Miss Evanson's Class

Ella C. Evanson taught at George Washington Junior High School in Seattle. Among her students were many Japanese Americans who were sent off to Camp Harmony and later to Minidoka. Students were asked to write short messages in an autograph book prior to evacuation. Later students wrote Ella Evanson from camp.

Most of the letters show the optimism of the children but the details of life that emerge -- beds filled with straw, lining up for meals, the boredom of camp life -- provide a glimpse into the drastic changes these students faced as they left comfortable homes in Seattle for a prison camp.

The letters here are a small selection from the Ella C. Evanson scrapbook. Names of students have been omitted.

Miss Evanson's Class, George Washington School. Photographs dated April 1942, from Ella C. Evanson Scrapbook. Uw Libraries Special Collections.


IDear Miss Evanson

Scrapbook Entry, dated March 20, 1942. Ella C. Evanson Scrapbook. Uw Libraries Special Collections.

I will start out my letter by writing about the worst thing. I do not want to go away but the government says we all have to go so we have to mind him. It said in the Japanese paper that we have to go east of the cascade mt. but we were planning to go to Idaho or Montana.

Now that the war is going on many Japanese men, women and girls are out of jobs and a lot of my friends father are in consertration [sic] camp. If I go there I hope I will have a teacher just like you. And rather more I hope the war will be strighten [sic] out very soon so that I would be able to attend Washington school.

Scrapbook Entry, dated April 17, 1942. Ella C. Evanson Scrapbook. Uw Libraries Special Collections.

Dear Miss Evanson,

It makes me sad to write in this book for it will mean departure.

I hate to be leaving Seattle, for I'll not see my friends, my teachers, nor my school but there is nothing I (we) or anyone can do about it.

I have enjoyed being a pupil of yours very much.

Scrapbook Entry, dated March 25, 1942. Ella C. Evanson Scrapbook. Uw Libraries Special Collections.

Dear Miss Evanson,

When the time comes for the Japanese people to move out of Seattle it will be hard to go because I was born here. But I will not forget the teacher of my old school and Washington School because they are so kind and I learn many things from them. I wish I can find some teacher that was as nice as you teachers was.

I am a American.

Scrapbook Entry, dated March 23, 1942. Ella C. Evanson Scrapbook. Uw Libraries Special Collections.

Dear Miss Evanson

I am sorry we have to evacuate because I will miss my studies, teacher's, friend's and our principal, Mr. Sears.

Maybe it is better for us to go and do what the government says. I hope there is a school where I can continue with my studies.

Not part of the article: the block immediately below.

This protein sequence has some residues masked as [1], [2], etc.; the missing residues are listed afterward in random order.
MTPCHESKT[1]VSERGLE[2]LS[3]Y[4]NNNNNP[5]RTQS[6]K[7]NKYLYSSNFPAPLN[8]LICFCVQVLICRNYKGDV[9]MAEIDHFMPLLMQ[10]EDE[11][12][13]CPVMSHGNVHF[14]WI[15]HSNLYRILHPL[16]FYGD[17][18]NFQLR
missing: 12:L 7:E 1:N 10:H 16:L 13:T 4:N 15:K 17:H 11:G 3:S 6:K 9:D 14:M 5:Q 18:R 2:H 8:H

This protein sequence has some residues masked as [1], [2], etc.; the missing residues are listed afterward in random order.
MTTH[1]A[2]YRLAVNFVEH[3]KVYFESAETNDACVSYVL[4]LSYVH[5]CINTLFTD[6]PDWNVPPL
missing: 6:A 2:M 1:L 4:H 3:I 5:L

As you know Seattle is my home town so I am sorry to leave here. I hope this war will soon be over because then I could come back and to attend the Dear Old Washington School.

Letter dated May 10, 1942. Ella C. Evanson Scrapbook. Uw Libraries Special Collections.

Camp "C," Block 2,
43rd Quarter
Puallup [sic], Wash
May 10, 1942

Dear Miss Evanson and Pupils,

After 2 days of packing and fixing our new home in Puallup [sic] I wish to say, "hello" in a short way. Now to begin with our room, we have one room shared among 7 people and the walls are full of holes and cracks in which cold and chile [sic] air struck us in a funny way that I could not sleep at all last night. We had so little to eat that after reaching our room I ate a sandwitch [sic] and some crackers. Our beds are on loose by the U.S. Army and our mattress is a cloth bag strawed [filled?] by hay.

Now is a nice place to end my letter so "good bye" until next time and please write to me, all.

Your Seattle evacuee,

Letter dated May 10, 1942. Ella C. Evanson Scrapbook. Uw Libraries Special Collections.

B-2-48 Camp Harmony
Puyallup, Wash
May 10, 1942

Dear Miss Evanson,

How are you? I am fine, but I had my typhoid shot and now I have a headache, and my arm aches.

I arrived in Puyallup, Friday. We passed Kent, Auburn, Sumner and then to our camp. I guess you're wondering why we came here so late. Well, we were delayed because we had to go to the Clinic.

We have to make our own chairs, tables and the mattress for the bed with hay in it. (Isn't it terrible.)

How is the class? Are there any Japanese in the class (7B3) like Yeoko Yamaguchi? It she is there would you ask her for her address?

We eat from 6 to 7 (morning), 11:30 to 12:30 (afternoon), 5 to 6 o'clock in the evening.

The shacks are cold and has holes in between the logs. Our place is in Camp B.

Your friend,

P.S. Please write to me, and the class also because it is lonely here. May I have your picture too?

Letter dated May 15, 1942. Ella C. Evanson Scrapbook. Uw Libraries Special Collections.

Camp Harmony
Puyallup, Wash.
May 15, 1942

Dear Seven B3 Class:

Hello! Hello! These exclamations were said by all who came out on Friday morning.

Our family had a little difficulty in finding our cabin for some one had written the wrong number on our door. Everyone was so nice to us, so I felt right at home. They seemed to be glad to see us and tried to help us in every way.

We wait in long lines for our meals. Our lunch consisted of milk, bread, spaggetti [sic], potatoes and salad. You are not able to get a second helping except for milk, tea, and bread. By the time you get to the table you are not very hungry. After lunch my friend showed me around the grounds trying to help me get acquainted with my new home.

The government furnishes us many blankets, beds and mattress covers.

Today I had my medical examination. They check your heart, pulse, teeth, feet, take your temperature and other things.

Please write because you really learn to "loaf" out here. And my only thing to do is to write. My address is
Camp Harmony
Puyallup, Wash.

The lights must go off at ten o'clock so I must stop.

Please write,
Yours as ever,